Using Highly Discriminative Keys, Query-driven Indexing and ColRank
Current popular web search engines, such as Google, Live Search and Yahoo!, rely on crawling to build an index of the World Wide Web. Crawling is a continuous process to keep the index fresh and generates an enormous amount of data traffic. By far the largest part of the web remains unindexed, because crawlers are unaware of the existence of web pages and they have difficulties crawling dynamically generated content.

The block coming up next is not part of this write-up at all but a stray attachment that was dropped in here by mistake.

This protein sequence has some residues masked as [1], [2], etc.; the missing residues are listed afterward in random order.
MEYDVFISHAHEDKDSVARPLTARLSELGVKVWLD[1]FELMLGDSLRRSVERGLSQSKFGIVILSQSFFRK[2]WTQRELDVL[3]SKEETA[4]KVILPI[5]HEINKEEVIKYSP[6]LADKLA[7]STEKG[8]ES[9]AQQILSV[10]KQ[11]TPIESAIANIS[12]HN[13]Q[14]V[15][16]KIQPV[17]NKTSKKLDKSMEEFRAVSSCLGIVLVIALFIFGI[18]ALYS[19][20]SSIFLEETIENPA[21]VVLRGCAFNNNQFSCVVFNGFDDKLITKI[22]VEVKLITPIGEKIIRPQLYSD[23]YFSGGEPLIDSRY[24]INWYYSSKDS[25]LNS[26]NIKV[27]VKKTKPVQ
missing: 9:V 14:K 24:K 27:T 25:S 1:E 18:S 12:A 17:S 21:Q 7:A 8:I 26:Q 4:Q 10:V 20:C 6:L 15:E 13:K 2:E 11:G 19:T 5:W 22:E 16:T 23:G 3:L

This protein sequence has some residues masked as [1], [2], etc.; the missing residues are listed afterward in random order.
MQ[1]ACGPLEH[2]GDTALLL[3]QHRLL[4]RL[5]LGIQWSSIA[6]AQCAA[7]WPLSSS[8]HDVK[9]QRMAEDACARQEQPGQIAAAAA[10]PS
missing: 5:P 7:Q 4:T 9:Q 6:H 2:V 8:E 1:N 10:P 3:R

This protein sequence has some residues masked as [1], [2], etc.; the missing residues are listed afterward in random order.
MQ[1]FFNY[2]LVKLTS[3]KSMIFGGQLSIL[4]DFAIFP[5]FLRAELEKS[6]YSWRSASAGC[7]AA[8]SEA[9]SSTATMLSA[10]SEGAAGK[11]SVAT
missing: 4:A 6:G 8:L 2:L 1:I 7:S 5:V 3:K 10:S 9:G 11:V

These problems were the main motivation to research distributed web search. We assume that web sites, or peers, can index a collection consisting of local content, but possibly also content from other web sites. Peers cooperate with a broker by sending a part of their index. Receiving indices from many peers, the broker gains a global overview of the peersâ€™ content. When a user poses a query to a broker, the broker selects a few peers to which it forwards the query. Selected peers should be promising to create a good result set with many relevant documents. The result sets are merged at the broker and sent to the user. This research focuses on collection selection, which corresponds to the selection of the most promising peers. The use of highly discriminative keys is employed as a strategy to select those peers. A highly discriminative key is a term set which is an index entry at the broker. The key is highly discriminative with respect to the collections because the posting lists pointing to the collections are relatively small. Query-driven indexing is applied to reduce the index size by only storing index entries that are part of popular queries. A PageRank-like algorithm is also tested to assign scores to collections that can be used for ranking. The Sophos prototype was developed to test these methods. Sophos was evaluated on different aspects, such as collection selection performance and index sizes. The performance of the methods is compared to a baseline that applied language modeling onto merged documents in collections. The results show that Sophos can outperform the baseline with ad-hoc queries on a web based test set. Query-driven indexing is able to substantially reduce index sizes against a small loss in collection selection performance. We also found large differences in the level of difficulty to answer queries on various corpus splits.
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